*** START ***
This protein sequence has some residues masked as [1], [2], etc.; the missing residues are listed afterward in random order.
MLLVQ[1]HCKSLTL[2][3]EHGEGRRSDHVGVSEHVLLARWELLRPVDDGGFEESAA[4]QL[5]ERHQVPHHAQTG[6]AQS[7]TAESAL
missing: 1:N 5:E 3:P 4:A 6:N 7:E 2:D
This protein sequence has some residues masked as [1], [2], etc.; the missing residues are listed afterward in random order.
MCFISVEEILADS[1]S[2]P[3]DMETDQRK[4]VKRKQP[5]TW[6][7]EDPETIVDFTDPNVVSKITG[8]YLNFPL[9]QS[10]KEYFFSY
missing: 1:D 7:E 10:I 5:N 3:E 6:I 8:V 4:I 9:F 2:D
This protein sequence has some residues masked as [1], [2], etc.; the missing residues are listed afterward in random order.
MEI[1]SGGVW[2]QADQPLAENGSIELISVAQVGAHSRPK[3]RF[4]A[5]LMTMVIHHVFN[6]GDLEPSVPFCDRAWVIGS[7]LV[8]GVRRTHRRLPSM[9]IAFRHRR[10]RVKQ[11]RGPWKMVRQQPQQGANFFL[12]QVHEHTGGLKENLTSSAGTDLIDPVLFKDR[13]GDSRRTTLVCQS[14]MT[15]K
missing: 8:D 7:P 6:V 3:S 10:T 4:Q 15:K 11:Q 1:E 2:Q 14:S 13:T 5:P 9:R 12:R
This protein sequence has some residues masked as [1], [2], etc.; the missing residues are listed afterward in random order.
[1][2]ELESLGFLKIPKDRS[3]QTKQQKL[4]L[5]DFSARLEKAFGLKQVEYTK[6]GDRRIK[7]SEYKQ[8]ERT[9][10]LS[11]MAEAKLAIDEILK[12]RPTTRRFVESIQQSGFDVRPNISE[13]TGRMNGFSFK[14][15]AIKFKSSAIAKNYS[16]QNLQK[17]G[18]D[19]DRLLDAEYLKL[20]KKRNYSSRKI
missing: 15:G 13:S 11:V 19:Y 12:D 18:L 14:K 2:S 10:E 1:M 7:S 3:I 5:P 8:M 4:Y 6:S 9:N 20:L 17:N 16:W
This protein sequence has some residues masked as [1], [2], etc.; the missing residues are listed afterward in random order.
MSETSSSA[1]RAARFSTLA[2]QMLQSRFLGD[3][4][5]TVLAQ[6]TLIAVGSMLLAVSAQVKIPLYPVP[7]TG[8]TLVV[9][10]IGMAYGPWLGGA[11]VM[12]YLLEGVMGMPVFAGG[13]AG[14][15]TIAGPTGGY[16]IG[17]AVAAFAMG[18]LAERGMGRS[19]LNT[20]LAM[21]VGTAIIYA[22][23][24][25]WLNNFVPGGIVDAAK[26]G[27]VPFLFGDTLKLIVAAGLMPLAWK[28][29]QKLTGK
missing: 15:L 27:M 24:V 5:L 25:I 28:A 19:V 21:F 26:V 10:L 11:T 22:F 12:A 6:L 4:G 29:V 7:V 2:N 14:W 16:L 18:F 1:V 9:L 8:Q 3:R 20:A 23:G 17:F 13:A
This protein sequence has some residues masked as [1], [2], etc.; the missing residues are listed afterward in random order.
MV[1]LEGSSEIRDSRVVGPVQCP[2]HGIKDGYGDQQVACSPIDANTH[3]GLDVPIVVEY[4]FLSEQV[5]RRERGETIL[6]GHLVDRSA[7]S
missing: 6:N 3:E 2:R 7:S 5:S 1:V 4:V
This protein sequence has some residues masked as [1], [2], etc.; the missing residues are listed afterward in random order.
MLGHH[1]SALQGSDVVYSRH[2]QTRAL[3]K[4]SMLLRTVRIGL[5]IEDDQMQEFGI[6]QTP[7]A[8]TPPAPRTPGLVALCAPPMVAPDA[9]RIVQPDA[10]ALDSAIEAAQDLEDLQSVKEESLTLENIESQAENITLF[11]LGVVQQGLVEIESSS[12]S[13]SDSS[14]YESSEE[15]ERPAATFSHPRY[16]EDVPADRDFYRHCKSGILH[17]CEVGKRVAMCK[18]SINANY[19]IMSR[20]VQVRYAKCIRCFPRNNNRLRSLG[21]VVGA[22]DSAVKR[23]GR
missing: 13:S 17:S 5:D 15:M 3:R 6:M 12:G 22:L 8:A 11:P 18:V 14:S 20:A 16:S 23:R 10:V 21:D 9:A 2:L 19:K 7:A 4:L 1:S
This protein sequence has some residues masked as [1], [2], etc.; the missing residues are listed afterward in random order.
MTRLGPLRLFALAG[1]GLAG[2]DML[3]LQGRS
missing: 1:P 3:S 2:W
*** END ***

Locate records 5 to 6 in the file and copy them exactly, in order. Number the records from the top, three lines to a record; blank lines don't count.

This protein sequence has some residues masked as [1], [2], etc.; the missing residues are listed afterward in random order.
MSETSSSA[1]RAARFSTLA[2]QMLQSRFLGD[3][4][5]TVLAQ[6]TLIAVGSMLLAVSAQVKIPLYPVP[7]TG[8]TLVV[9][10]IGMAYGPWLGGA[11]VM[12]YLLEGVMGMPVFAGG[13]AG[14][15]TIAGPTGGY[16]IG[17]AVAAFAMG[18]LAERGMGRS[19]LNT[20]LAM[21]VGTAIIYA[22][23][24][25]WLNNFVPGGIVDAAK[26]G[27]VPFLFGDTLKLIVAAGLMPLAWK[28][29]QKLTGK
missing: 15:L 27:M 24:V 5:L 25:I 28:A 19:V 21:F 26:V 10:L 11:T 22:F 12:A 6:L 4:G 29:V 7:V 2:N 14:W 16:L 18:F 1:V 9:L 8:Q 3:R 20:A 23:G 17:F 13:A
This protein sequence has some residues masked as [1], [2], etc.; the missing residues are listed afterward in random order.
MV[1]LEGSSEIRDSRVVGPVQCP[2]HGIKDGYGDQQVACSPIDANTH[3]GLDVPIVVEY[4]FLSEQV[5]RRERGETIL[6]GHLVDRSA[7]S
missing: 6:N 3:E 2:R 7:S 5:S 1:V 4:V